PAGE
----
The Great Depression caused a complete distrust among the American people and the government after many Americans had lost everything. This called for a rebuild of trust and a strong President to step in and create programs that would save the economy and instill a sense of trust with the American people.
Franklin D. Roosevelt, the 32nd President of the United States implemented the “New Deal”, it dealt with various avenues to save the economy and included an exclusive perspective. It aided the poor and brought awareness to creating an equal society.
With FDR’s programs in place, he had to communicate to the public about what his plans were to revamp the economy and the trust of America. FDR’s first step to reaching out to America was through the press. FDR quickly became his own publicist as he befriended the reporters and catered to their needs. He invited them over for dinner at the White House to discuss the New Deal and made himself open and available to questions.
FDR worked with the First Lady, Eleanor Roosevelt to make sure that reporters were evenly distributed between the number of White house functions to ensure that they had full coverage.
His relationship with the press was so strong that a number of the press reporters decided to work in the White House has speechwriters or publicists. His relationship with the reporters was unique, however he had a very hostile relationship with the publishers. He believed they were biased against the New Deal.
FDR used the newspaper as an outlet effectively, however his use of the radio gained him access to the Radio Hall of Fame.
FDR used radio to its full potential; he gained a connection with the public and developed “Fireside Chats” to create a warm and personal relationship with America. His fireside chats gave people the option to suggest problems or solutions to the New Deal. He explained policies and the way that America worked. One of his most famous chats was about the banking system and America’s civic duty to become educated about the system.
Although fireside chats created good PR for the New Deal, there was also backlash created from different organizations that informed America with a unique form of media.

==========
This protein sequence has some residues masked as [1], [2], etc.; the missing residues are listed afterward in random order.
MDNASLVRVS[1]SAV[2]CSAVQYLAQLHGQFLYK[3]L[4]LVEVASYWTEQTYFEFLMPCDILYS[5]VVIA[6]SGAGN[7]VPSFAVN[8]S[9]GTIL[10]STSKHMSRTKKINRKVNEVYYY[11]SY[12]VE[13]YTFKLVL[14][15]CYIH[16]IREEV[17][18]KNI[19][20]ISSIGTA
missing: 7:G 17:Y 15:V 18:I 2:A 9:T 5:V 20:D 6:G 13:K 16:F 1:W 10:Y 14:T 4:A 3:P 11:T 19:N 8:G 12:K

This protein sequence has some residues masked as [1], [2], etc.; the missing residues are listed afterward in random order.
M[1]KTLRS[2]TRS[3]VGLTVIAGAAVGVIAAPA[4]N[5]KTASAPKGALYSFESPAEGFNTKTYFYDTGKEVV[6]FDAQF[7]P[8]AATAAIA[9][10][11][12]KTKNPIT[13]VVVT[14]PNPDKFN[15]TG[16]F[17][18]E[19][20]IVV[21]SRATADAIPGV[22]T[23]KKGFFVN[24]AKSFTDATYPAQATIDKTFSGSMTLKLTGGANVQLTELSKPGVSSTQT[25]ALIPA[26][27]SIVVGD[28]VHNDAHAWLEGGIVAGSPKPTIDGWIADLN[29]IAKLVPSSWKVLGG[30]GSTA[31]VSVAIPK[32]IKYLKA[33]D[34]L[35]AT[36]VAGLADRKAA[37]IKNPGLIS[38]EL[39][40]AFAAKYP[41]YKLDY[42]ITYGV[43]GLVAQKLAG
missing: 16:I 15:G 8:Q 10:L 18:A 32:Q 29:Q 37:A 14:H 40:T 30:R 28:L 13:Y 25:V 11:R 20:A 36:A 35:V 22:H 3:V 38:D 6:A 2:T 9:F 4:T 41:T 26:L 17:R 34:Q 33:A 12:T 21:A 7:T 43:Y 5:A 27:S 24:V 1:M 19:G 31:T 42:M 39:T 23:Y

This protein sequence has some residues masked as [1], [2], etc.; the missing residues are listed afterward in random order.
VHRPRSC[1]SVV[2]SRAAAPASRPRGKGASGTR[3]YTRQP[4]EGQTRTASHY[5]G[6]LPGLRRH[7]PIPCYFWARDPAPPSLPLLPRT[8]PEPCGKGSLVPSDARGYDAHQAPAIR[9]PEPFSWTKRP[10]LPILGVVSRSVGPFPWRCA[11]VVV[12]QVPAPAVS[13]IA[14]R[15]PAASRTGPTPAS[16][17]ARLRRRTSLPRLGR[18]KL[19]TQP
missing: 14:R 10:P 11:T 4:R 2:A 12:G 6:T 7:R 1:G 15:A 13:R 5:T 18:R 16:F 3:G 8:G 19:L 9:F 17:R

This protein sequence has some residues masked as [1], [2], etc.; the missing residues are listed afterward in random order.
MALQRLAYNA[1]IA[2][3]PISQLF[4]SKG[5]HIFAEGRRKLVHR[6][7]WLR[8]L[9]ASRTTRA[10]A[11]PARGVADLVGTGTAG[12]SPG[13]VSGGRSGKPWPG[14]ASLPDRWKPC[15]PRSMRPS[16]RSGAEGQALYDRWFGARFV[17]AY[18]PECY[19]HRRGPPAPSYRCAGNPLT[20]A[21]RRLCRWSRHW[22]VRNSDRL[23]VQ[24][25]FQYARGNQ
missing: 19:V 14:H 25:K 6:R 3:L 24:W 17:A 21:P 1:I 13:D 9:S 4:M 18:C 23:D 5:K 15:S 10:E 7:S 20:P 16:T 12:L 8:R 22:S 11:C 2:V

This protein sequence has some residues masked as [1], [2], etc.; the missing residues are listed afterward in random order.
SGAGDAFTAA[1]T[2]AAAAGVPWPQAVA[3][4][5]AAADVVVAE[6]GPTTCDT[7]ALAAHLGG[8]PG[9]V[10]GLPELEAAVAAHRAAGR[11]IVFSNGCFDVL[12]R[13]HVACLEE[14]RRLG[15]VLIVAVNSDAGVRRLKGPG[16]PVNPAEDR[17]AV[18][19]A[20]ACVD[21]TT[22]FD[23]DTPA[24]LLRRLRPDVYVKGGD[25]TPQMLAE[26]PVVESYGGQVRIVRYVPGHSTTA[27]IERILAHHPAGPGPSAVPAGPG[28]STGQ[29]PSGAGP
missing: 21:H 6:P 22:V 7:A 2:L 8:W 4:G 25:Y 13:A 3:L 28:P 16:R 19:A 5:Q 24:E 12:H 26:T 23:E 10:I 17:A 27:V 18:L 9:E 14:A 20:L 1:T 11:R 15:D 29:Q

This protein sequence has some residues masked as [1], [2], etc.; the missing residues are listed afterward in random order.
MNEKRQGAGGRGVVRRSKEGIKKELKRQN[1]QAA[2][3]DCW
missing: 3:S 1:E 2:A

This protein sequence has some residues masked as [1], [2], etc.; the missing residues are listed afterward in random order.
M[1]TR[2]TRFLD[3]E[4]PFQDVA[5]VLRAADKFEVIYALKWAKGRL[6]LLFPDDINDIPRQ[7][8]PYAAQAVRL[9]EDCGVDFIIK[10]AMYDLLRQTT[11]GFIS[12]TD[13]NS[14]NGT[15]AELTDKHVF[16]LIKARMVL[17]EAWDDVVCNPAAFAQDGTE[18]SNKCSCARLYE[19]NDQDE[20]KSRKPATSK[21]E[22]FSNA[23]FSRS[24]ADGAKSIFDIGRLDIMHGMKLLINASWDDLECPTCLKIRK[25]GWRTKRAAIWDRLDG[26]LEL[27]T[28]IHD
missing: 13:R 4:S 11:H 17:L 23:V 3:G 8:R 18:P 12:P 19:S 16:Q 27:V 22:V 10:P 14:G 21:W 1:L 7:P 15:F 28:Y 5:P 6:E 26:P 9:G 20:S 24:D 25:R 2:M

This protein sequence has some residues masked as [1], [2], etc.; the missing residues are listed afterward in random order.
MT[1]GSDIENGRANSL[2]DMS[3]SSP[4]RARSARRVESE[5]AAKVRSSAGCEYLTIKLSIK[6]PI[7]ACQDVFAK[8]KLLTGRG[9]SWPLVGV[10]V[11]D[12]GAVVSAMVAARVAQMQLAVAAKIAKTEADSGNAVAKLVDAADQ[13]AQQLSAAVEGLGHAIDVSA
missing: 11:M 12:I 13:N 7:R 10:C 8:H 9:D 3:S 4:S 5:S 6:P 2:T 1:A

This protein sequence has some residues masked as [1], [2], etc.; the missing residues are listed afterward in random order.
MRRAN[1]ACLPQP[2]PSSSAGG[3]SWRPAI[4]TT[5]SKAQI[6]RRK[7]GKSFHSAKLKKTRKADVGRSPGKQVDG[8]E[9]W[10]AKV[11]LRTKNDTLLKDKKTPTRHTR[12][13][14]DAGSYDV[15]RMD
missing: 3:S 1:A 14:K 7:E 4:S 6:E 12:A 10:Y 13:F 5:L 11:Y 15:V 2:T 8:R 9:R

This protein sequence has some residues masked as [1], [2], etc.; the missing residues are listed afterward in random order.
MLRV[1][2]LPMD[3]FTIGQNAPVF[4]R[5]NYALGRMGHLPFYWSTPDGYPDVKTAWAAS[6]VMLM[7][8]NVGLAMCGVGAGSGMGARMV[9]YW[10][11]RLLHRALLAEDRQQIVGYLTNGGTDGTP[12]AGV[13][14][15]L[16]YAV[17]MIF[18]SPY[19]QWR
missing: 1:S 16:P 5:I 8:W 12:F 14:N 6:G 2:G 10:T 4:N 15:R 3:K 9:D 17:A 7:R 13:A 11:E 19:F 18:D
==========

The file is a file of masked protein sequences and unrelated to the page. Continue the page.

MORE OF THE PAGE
The Resettlement Administration (RA), or later called the Farm Security Administration on behalf of New Deal Programs, generated heir own communications channels, and promoted and advanced an inclusive vision of America.
This communication was mainly in the form of photography and it was headed by two men, Rexford G. Tugwell and Roy Stryker. The two men would go on to “joint author” the book “American Economic Life and the Means of It’s Improvement.” The book was designed to show, through images and captions, the economic hardships and social contradictions that lurked beneath the surface of the “good life” in America.
Throughout the book, numerous captions were aimed to give the reader the true experience of the harsh working conditions and economic struggles at this time.
The FSA and RA challenged the American identity with such pictures and would continue to use imagery to show how America was truly suffering. Furthermore, only a year into his service at RA, Stryker chose to eliminate using captions all together and allow for the image to speak for itself. What words could be used to explain the devastation caused by the Dust Bowl in the 1930’s?
It was the FSA and RA that shined light on the problems in America during the New Deal years. Through pictures, the pain and the struggle was felt with no words to explain. It was these pictures that showed there was more to the American identity than just the resurgence of the middle class during the New Deal era.